To the Editor:
I read with great interest the Hyde Park Herald article on Oct 2, “Violent Crime in Hyde Park is Steady Decline.” The reporter lists several statistics gathered from the Chicago Police Department. She also noted that while the University of Chicago Police Department (UCPD) was granted full policing powers, statistics regarding their activity were not made available because it is a privately funded force. As many community members have witnessed, some of it firsthand, UCPD officers have indeed stopped, detained and arrested persons whose alleged offenses appeared to have had nothing to do with serving and protecting the university community, or its property.
In mid-May, I witnessed a police undercover car stop and detain a Kenwood High School student. To my amazement, it was not Chicago, but University of Chicago, police officers. Since school was letting out, this clearly had nothing to do with university concerns. I was so disturbed by this that I went directly to state Rep. Barbara Flynn Currie’s (D-25) office for an explanation. UCPD claimed many times prior their powers were granted by the state, so I wanted to know just what state statute gave them that authority.
Currie’s office eventually pointed me to the Private College Campus Police Act (110 ILCS 1020), which does indeed grant the UCPD, and every other private college and university police powers:
Members of the campus police department shall have the powers of municipal peace officers and county sheriffs, including the power to make arrests under the circumstances prescribed in Section 107-2 of the Code of Criminal Procedure of 1963, as amended, for violations of state statutes or municipal or county ordinances, including the ability to regulate and control traffic on the public way contiguous to the college or university property, for the protection of students, employees, visitors and their property, and the property branches, and interests of the college or university, in the county where the college or university is located.
The University of Chicago Police Department and its officers are the real deal. The statute provides an explanation for the aggressive traffic enforcement witnessed by many community members. The phrase, “and the interests of the college or university,” can explain more ominous behavior, such as stories of racial profiling of members of the community. It is merely protecting the “interests of the college or university” as the statute allows.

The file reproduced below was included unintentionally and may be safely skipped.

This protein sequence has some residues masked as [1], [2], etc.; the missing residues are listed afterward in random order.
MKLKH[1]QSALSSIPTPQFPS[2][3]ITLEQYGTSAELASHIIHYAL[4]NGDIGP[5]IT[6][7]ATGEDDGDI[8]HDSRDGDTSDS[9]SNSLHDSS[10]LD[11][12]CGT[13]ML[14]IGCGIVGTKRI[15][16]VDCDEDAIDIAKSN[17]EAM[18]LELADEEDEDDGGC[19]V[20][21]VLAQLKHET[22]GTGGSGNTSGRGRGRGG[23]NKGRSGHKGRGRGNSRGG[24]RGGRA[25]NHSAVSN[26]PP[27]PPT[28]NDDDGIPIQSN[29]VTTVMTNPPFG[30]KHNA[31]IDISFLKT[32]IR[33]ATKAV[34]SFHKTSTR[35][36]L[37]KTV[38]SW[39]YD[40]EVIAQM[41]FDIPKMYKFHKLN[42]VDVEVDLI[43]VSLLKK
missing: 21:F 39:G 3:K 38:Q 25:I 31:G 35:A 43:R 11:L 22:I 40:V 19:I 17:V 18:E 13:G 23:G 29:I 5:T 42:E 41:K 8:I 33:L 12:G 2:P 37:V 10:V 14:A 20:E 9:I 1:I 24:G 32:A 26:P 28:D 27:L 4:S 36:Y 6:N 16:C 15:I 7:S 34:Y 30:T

One area not mentioned in the statute is the Freedom of Information Act (FOIA). As a private entity, UCPD is not subject to FOIA, so neither the Herald’s reporter, nor the non-affiliated public subject to UCPD’s jurisdictional boundaries, is ever entitled to view their policing records.
So what business does a private police force such as UCPD have with this authority? To allow any private force the ability to arrest and detain, and especially with no independent oversight, is a grave and egregious failing of this statute. No private entity should ever have the authority to function as a public police force, and then be able to claim private privilege when asked to provide records of policing activity of the public.
UCPD will claim that the community is much safer due to its efforts than without them. Really? Based on their word? As a premier academic institution, the University of Chicago prides itself on groundbreaking research and discovery. In the academic journals where those works are published, never once are the means of how those accomplishments are achieved are accepted on a “trust us” basis. The work would be deemed academic chicanery and/or fraud. Any faculty member engaging in this kind of nonsense would be quickly dismissed. “Prove it” is expected in academic circles, and should be in policing matters. “Trust us” should never be a substitute for review and oversight.
This statute needs to be changed to limit the university’s policing powers to that which is clearly university business, and subject policing incidents involving both affiliated and non-affiliated populations to a FOIA requirement. There should also be a provision for independent oversight. If UCPD is going to act in a manner of a public police force, it should be subject to all the checks and balances of a public force.
Jamie Kalven, a reporter who successfully challenged the Chicago Police Department to release the names of officers with ten or more brutality complaints, will be moderating a community forum regarding UCPD policing practices. It will be held at the Experimental Station on 6100 S. Blackstone Ave. on Wednesday, Oct. 29 at 7 p.m. Please attend, especially if you have had an encounter with UCPD as a community member. We must begin to record these encounters until there are changes in the law regarding policing and access to policing records by private colleges and universities. It is imperative that we take back the right to be policed by entities accountable to the communities they serve.